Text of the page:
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Mol Microbiol. 1995 Mar;15(5):865-70.

The tyrosine-6 hydroxyl of gamma delta resolvase is not required for the DNA cleavage and rejoining reactions.

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1
Department of Molecular Biophysics and Biochemistry, Yale University, New Haven, Connecticut, USA.

Abstract

Site-specific recombinases of the resolvase and DNA invertase family all contain a tyrosine residue close to the N-terminus, and four residues away from a serine that has been implicated in catalysis of DNA strand breakage and reunion. To examine the role of this tyrosine in recombination, we have constructed a mutant of gamma delta resolvase in which the tyrosine (residue 6) is replaced by phenylalanine. Characterization of the Y6F mutant protein in vitro indicated that although it was highly defective in recombination, it could cleave DNA at the cross-over site, form a covalent resolvase-DNA complex and rejoin the cleaved cross-over site (usually restoring the parental site). These data rule out a direct role of the Tyr-6 hydroxyl as the nucleophile in the DNA cleavage reaction and strengthen the conclusion that this nucleophile is the nearby invariant serine residue, Ser-10. We conclude that Tyr-6 is essential for fully co-ordinated strand cleavage and exchange, but is dispensable for individual strand cleavage and religation reactions.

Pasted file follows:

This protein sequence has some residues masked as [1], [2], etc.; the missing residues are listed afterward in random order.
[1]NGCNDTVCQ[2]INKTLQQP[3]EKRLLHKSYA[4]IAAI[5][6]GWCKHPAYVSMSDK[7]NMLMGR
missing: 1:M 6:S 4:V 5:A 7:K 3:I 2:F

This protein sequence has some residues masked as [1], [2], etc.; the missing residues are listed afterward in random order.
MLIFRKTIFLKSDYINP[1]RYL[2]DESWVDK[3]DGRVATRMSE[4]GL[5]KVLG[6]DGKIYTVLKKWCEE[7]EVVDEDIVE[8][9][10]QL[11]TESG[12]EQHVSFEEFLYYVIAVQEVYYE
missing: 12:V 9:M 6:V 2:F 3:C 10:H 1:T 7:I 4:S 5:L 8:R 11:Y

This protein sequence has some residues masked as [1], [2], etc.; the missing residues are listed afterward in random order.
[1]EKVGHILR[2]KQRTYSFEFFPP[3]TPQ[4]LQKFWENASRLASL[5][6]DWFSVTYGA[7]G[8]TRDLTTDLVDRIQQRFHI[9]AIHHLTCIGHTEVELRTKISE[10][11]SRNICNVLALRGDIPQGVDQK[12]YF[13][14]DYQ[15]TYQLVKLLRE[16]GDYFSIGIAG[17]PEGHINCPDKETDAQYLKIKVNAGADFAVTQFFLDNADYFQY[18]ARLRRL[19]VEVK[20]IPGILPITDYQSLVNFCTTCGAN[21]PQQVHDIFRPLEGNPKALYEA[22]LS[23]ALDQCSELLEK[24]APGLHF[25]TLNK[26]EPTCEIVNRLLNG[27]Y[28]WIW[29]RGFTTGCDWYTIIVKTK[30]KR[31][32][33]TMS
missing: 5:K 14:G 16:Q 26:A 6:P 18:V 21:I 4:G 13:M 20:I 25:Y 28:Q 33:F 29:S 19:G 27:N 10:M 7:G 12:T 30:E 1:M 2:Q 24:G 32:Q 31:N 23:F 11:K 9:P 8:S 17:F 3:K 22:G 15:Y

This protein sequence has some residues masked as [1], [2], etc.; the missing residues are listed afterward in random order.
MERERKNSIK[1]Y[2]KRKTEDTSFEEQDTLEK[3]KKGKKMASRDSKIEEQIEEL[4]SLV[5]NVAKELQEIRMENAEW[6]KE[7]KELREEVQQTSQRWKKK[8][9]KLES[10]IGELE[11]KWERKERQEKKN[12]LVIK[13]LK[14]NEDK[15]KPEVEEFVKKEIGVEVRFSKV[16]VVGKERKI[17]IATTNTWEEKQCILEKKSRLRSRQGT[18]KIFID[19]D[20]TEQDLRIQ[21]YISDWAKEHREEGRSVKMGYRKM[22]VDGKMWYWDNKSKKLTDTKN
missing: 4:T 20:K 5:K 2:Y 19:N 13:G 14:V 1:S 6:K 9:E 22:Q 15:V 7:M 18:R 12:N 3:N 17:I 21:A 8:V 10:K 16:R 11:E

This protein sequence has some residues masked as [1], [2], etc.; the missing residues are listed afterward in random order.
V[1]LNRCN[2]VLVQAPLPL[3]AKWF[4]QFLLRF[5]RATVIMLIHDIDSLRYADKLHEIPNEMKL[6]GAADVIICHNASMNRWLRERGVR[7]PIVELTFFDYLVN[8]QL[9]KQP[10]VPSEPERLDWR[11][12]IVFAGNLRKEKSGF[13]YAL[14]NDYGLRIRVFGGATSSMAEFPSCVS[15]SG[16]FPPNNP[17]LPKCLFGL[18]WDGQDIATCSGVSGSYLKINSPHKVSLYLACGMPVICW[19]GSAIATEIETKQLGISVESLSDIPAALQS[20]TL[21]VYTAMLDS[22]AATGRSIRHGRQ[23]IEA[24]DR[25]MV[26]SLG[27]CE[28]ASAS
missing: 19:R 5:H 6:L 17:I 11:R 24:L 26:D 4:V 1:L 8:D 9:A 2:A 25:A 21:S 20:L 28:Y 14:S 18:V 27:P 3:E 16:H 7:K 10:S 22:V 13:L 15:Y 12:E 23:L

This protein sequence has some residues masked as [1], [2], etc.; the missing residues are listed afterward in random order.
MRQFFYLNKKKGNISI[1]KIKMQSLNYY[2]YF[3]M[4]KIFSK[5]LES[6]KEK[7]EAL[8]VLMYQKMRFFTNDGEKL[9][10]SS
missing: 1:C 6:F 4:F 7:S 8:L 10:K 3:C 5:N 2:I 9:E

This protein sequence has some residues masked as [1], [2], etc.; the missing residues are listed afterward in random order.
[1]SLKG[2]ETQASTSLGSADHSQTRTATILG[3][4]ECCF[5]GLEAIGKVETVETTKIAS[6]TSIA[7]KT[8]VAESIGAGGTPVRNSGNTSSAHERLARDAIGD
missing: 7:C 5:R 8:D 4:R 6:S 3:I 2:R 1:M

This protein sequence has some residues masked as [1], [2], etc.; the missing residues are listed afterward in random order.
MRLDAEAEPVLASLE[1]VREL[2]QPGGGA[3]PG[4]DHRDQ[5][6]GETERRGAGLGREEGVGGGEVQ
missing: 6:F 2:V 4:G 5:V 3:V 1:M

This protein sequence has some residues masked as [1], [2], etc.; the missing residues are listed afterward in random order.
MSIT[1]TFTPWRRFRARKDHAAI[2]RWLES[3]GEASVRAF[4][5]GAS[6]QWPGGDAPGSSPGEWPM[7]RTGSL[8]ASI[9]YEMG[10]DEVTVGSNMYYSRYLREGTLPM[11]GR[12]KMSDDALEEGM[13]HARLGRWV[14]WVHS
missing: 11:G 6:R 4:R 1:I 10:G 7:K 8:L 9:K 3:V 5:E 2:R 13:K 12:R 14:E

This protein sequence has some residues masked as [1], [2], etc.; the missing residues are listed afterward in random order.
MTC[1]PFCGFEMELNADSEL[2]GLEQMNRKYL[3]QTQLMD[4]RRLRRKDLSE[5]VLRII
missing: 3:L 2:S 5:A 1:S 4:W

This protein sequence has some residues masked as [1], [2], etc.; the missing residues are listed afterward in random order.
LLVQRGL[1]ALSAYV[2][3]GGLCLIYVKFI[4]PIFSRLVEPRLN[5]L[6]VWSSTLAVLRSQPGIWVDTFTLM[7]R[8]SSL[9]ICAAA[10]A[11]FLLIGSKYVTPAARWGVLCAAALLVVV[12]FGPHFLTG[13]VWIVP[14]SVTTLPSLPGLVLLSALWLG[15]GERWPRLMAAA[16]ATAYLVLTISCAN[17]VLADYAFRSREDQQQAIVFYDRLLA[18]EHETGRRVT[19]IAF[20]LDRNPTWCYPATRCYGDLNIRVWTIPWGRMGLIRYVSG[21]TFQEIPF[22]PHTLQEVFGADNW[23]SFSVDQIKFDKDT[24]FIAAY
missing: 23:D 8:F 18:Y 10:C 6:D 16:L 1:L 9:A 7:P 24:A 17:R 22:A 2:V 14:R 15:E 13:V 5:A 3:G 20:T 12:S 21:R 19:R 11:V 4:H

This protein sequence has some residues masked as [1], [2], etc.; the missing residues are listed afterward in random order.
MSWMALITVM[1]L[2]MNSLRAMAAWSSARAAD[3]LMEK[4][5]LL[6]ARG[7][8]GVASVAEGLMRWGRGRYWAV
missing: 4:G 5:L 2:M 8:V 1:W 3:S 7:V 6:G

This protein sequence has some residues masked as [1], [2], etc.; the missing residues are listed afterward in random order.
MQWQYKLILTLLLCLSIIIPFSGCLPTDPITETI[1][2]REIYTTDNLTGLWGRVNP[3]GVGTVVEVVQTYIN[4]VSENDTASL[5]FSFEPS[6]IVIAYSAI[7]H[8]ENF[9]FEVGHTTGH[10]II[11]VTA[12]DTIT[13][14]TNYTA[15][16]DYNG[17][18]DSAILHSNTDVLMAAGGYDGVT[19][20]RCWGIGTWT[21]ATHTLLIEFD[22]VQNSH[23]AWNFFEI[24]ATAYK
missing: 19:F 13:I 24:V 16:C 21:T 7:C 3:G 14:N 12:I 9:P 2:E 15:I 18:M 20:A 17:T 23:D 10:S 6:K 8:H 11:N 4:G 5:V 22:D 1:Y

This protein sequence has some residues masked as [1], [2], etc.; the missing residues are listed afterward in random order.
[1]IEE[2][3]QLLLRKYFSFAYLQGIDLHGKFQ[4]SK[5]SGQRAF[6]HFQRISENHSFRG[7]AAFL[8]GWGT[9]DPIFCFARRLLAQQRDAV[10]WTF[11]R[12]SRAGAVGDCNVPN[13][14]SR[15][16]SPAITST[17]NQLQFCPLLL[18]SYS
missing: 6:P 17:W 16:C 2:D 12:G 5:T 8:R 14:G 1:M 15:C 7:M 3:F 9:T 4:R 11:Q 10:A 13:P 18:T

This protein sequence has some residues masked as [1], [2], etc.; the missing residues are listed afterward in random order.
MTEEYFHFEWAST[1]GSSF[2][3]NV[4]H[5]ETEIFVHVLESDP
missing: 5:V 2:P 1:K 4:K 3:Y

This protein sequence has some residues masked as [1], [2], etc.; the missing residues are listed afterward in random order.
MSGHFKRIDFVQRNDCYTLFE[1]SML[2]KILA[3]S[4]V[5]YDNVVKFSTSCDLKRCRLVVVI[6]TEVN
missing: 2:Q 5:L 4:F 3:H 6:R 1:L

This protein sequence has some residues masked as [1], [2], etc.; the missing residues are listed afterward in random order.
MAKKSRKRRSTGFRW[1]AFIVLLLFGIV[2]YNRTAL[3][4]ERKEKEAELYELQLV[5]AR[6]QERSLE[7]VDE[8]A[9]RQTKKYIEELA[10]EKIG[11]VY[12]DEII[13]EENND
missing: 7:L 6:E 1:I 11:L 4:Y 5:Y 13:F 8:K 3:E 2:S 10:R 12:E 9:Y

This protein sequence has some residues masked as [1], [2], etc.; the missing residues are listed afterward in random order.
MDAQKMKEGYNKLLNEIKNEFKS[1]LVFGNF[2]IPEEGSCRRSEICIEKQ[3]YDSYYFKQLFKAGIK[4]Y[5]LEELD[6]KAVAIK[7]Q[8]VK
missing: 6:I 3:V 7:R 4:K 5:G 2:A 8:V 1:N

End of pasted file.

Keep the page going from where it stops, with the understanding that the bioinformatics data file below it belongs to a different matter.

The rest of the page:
[Indexed for MEDLINE]

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